Senior moments can be frightening but usually they’re nothing serious. If you've ever experienced senior moments — a non-medical term for mental glitches — you're not alone. On more than one occasion I have experienced a lapse in memory when using my debit card or entering a password or user name when attempting to access an online cyberspace account or pay a bill online. Although most of the time, I use the same codes but occasionally a different code is required because or space requirements or password availability. Such memory lapses are easy to dismiss as senior moments.
However, as a performance poet and comedian, I am more troubled when I am in front of a live audience and forget a very familiar poem or joke. I often change the wording in the poem or joke to match my flow of speech and hope it still comes out entertaining. This is a common type of senior moment that has a scientific name called literal par aphasia. This is when we distort a word by substituting one sound for another.
Also when I occasionally forget a person’s name instead of asking his/her name again, like an idiot, I start calling him or her “Brother” or “Sister” until I hear someone call the male or female by his or her real name. Temporarily forgetting names, phone numbers or why you went upstairs ("What was I going to get?") are also common senior moments.
Recently I had the experience on stage, as MC of a program, that a senior moment suddenly resembled Alzheimer’s disease. With written material on the podium, I still had difficulty following the script and staying focused. This concern sent me seeking a medical opinion. I related my verbal and mental blackout to a personal friend who is a Registered Nurse. After describing the fiasco, I explained to the RN that I had worked 12 hours driving a newspaper delivery route on little sleep before arriving to the event and had taken an over-the-counter decongestant called Sudafed to ease my running nose and random quezy. I was told that being sleep-deprived, having a long work day, and taking medication likely created my symptoms of Alzheimer’s and that I shouldn’t worry about it at this time.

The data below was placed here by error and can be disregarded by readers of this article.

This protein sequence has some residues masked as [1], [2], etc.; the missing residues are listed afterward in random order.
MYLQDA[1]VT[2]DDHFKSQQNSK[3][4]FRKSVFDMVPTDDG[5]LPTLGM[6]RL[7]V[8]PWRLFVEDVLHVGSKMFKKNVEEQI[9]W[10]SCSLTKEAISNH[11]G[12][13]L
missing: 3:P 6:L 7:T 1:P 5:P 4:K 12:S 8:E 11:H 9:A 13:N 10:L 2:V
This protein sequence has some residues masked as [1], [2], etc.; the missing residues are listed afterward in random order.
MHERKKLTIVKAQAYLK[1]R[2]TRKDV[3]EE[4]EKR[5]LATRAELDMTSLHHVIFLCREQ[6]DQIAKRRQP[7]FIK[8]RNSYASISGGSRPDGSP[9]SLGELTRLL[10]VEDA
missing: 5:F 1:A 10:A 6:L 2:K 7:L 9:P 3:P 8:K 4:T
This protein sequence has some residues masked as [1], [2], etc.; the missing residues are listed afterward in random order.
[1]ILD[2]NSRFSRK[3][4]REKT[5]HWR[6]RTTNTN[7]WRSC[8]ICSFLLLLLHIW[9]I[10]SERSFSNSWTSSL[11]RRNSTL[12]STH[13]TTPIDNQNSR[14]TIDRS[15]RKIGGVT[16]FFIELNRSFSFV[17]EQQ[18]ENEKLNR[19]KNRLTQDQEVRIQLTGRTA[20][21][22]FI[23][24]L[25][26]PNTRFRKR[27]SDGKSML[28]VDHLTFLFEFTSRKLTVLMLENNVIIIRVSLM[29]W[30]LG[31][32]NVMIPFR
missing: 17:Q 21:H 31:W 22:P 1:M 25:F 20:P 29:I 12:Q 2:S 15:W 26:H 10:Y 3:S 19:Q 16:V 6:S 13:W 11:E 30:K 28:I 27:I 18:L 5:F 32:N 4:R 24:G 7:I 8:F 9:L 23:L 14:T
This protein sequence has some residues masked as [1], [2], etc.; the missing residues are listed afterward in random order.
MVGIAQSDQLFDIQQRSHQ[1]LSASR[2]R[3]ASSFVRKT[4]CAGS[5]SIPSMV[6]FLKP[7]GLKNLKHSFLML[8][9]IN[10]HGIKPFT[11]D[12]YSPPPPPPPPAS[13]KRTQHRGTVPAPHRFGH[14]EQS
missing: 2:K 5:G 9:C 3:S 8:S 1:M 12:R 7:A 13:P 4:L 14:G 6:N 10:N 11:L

However, when senior moments make it hard to manage daily affairs, they may be early warning signs of Alzheimer's disease or another dementia and medical help should be sought. I am now quasi-relaxed that Alzheimer’s Disease is not knocking on my door but I must be more careful about taking medication. Not long ago, I make the mistake of taking a laxative and sleeping pill on the same evening. Whew! I won’t do that again either.
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